Indiana: Why Government Loses Public Trust
Most of us would avoid patronizing a butcher shop where the butcher routinely put his thumb on the scale. We would take our business elsewhere.
When our state government lies to us, however, most of us can’t simply move elsewhere. Worse, we may not even find out that we have been misled.
I don’t know how it is in other states, but here in Indiana, we are most likely to encounter biased information when the people running the state are religious zealots. Mike Pence was uninterested in the nitty-gritty of governing, but he was intensely focused on imposing his religious beliefs on Hoosiers–he saved his real enthusiasm for his anti-gay, anti-woman efforts.
I had a much better impression of current Governor Holcomb, who has seemed refreshingly free of the urge to sermonize and actually appears to be tending to the issues facing Indiana. But then I came across this report.
Indiana ranks as one of the worst states in the nation when it comes to its infant mortality rate. In his state of the state address earlier this month, Gov. Eric Holcomb (R) called attention to this crisis and announced the goal of improving the state’s status in the coming years. As part of that process, in November 2017 the Indiana State Department of Health (ISDH) launched a new mobile app for its existing statewide campaign aimed at improving Indiana’s infant mortality rate. The app, Liv, was developed with state funding and includes pregnancy and parenting guidance.
It also provides users with contact information for health and service providers, along with basic descriptions of what the users can expect from those providers. But the app’s resource list excludes evidence-based family planning clinics and centers, such as Planned Parenthood and All-Options Pregnancy Resource Center (PRC), while including crisis pregnancy centers (CPCs): fake clinics that do not provide medically sound reproductive health care and actively lie to people seeking services.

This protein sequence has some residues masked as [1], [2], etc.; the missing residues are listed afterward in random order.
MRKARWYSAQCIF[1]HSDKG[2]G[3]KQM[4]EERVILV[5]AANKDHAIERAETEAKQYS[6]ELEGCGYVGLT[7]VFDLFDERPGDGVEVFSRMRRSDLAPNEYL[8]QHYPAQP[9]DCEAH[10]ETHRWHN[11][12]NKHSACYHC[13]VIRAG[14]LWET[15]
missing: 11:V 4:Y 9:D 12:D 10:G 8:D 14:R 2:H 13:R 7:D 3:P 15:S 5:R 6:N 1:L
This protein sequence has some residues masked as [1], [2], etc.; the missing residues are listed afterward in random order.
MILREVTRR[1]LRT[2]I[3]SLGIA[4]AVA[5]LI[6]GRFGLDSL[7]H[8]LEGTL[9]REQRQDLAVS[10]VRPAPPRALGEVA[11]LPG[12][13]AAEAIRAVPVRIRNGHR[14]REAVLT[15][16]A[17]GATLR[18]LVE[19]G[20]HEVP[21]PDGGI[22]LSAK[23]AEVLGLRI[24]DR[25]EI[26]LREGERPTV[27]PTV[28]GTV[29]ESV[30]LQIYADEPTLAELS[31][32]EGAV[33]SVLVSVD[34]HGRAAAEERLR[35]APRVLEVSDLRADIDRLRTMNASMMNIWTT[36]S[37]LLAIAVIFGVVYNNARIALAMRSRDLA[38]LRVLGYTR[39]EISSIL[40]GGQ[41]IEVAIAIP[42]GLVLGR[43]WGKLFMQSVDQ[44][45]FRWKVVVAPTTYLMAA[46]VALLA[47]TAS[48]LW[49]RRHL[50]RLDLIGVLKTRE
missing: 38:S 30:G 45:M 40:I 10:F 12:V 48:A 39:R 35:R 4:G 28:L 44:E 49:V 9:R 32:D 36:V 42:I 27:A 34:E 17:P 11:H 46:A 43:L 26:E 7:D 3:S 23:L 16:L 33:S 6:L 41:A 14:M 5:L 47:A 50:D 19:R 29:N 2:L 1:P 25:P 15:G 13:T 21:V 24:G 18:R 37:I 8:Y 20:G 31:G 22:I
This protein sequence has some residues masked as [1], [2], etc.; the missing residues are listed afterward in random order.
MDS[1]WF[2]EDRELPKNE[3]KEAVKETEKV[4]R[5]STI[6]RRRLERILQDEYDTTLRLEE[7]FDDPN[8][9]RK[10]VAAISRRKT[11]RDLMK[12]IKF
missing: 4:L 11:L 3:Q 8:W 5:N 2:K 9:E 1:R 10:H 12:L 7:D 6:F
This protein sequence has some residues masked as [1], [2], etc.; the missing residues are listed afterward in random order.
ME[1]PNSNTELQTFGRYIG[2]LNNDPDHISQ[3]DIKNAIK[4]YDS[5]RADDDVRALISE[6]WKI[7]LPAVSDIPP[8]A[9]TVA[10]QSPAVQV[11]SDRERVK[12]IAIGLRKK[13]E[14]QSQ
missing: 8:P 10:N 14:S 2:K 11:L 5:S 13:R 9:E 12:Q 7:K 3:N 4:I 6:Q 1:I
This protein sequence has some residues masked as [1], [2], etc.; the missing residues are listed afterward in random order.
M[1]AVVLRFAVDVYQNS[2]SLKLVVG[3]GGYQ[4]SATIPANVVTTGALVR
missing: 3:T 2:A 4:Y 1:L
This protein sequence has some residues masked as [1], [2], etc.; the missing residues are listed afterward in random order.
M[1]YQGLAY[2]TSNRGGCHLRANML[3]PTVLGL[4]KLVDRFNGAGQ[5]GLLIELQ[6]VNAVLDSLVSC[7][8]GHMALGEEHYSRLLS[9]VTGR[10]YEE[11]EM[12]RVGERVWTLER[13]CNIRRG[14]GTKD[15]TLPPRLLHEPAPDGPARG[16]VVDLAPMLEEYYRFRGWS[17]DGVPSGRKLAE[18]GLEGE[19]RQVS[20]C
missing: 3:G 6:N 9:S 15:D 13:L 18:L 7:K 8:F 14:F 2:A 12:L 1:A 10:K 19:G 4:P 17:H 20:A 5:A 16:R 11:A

Public health research shows that access to comprehensive family planning programs and services can help reduce infant mortality. Nonetheless, continuing the legacy of former Indiana Gov. Mike Pence (R), this app—and ISDH’s larger infant mortality initiative—promotes ideology over evidence.
Infant mortality is the result of a combination of factors, including poverty and lack of prenatal care. But research shows that comprehensive contraception and family planning help reduce infant mortality rates.
For example, as research from the Guttmacher Institute shows, access to contraception gives women the tools to space their births: “By allowing women to time and space the number of children they want, contraception prevents unintended, often high-risk pregnancies—too close together, too often, too early or too late in life—that can lead to maternal and child death and injury.” Additionally, addressing unintended pregnancies by increasing access to contraception and family planning services also contributes to increased prenatal care provision by establishing connections between patients and providers.
When policymakers allow ideology to trump evidence, and erect barriers to access for family planning services, you get the results we have been seeing in Indiana. In 2011, only 68 percent of infants in the state were born to women who had received prenatal care in their first trimester–and nearly half of all pregnancies in Indiana are unintended.
Using taxpayer dollars to direct vulnerable women to crisis pregnancy centers, while omitting information about high-quality health services available through Planned Parenthood, is worse than irresponsible. Crisis pregnancy centers are purveyors of dogma, not medically-accurate information. They have no place on a state-run registry.
Women using the app don’t have to go to Planned Parenthood. But they are entitled to know that it is an option. For state government to omit a medically-appropriate service from a directory it has created and disseminated while including a “service” that offers dishonest “counseling” is unforgivable.
It certainly isn’t the way to cultivate public trust.